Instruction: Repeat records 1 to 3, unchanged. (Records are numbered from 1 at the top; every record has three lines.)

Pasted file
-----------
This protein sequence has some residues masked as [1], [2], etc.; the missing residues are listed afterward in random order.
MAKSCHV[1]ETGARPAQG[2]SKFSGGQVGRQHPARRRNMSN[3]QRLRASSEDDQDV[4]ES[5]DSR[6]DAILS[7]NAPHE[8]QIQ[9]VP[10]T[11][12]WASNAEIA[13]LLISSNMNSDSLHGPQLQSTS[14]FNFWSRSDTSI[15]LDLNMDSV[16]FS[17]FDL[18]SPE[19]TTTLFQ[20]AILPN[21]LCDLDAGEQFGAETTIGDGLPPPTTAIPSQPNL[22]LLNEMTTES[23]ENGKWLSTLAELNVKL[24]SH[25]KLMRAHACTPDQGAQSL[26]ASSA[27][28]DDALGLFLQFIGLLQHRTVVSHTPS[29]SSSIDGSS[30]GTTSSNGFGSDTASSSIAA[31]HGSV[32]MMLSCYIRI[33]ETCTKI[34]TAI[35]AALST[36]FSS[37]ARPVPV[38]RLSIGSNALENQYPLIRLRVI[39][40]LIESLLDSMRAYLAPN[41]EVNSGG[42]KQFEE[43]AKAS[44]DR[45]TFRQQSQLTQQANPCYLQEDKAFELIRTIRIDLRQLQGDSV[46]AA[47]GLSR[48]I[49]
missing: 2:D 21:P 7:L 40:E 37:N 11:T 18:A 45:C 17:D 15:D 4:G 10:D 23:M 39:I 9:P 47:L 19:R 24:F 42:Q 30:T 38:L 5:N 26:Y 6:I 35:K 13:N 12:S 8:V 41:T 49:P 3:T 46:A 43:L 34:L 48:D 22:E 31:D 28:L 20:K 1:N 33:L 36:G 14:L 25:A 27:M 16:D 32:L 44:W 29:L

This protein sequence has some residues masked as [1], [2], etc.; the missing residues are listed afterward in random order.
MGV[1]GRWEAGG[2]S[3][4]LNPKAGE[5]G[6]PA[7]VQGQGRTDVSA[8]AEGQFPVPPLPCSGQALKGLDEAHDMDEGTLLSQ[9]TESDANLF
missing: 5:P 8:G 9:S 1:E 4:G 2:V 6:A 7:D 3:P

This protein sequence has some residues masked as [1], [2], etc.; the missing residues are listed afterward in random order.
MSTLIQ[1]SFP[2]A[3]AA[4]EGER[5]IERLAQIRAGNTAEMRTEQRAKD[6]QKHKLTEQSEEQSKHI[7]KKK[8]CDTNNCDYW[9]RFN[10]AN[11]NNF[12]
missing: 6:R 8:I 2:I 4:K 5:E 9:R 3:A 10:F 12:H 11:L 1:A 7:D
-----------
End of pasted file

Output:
This protein sequence has some residues masked as [1], [2], etc.; the missing residues are listed afterward in random order.
MAKSCHV[1]ETGARPAQG[2]SKFSGGQVGRQHPARRRNMSN[3]QRLRASSEDDQDV[4]ES[5]DSR[6]DAILS[7]NAPHE[8]QIQ[9]VP[10]T[11][12]WASNAEIA[13]LLISSNMNSDSLHGPQLQSTS[14]FNFWSRSDTSI[15]LDLNMDSV[16]FS[17]FDL[18]SPE[19]TTTLFQ[20]AILPN[21]LCDLDAGEQFGAETTIGDGLPPPTTAIPSQPNL[22]LLNEMTTES[23]ENGKWLSTLAELNVKL[24]SH[25]KLMRAHACTPDQGAQSL[26]ASSA[27][28]DDALGLFLQFIGLLQHRTVVSHTPS[29]SSSIDGSS[30]GTTSSNGFGSDTASSSIAA[31]HGSV[32]MMLSCYIRI[33]ETCTKI[34]TAI[35]AALST[36]FSS[37]ARPVPV[38]RLSIGSNALENQYPLIRLRVI[39][40]LIESLLDSMRAYLAPN[41]EVNSGG[42]KQFEE[43]AKAS[44]DR[45]TFRQQSQLTQQANPCYLQEDKAFELIRTIRIDLRQLQGDSV[46]AA[47]GLSR[48]I[49]
missing: 2:D 21:P 7:L 40:E 37:N 11:T 18:A 45:C 17:D 15:D 4:G 10:D 23:M 39:I 9:P 47:L 19:R 24:F 42:Q 30:T 38:L 5:N 26:Y 6:I 35:K 13:N 12:S 8:V 41:T 49:P 3:T 46:A 43:L 34:L 48:D 22:E 31:D 28:L 20:K 1:N 33:L 36:G 14:L 25:A 27:M 16:D 32:L 44:W 29:L

This protein sequence has some residues masked as [1], [2], etc.; the missing residues are listed afterward in random order.
MGV[1]GRWEAGG[2]S[3][4]LNPKAGE[5]G[6]PA[7]VQGQGRTDVSA[8]AEGQFPVPPLPCSGQALKGLDEAHDMDEGTLLSQ[9]TESDANLF
missing: 5:P 8:G 9:S 1:E 4:G 2:V 6:A 7:D 3:P

This protein sequence has some residues masked as [1], [2], etc.; the missing residues are listed afterward in random order.
MSTLIQ[1]SFP[2]A[3]AA[4]EGER[5]IERLAQIRAGNTAEMRTEQRAKD[6]QKHKLTEQSEEQSKHI[7]KKK[8]CDTNNCDYW[9]RFN[10]AN[11]NNF[12]
missing: 6:R 8:I 2:I 4:K 5:E 9:R 3:A 10:F 12:H 11:L 1:A 7:D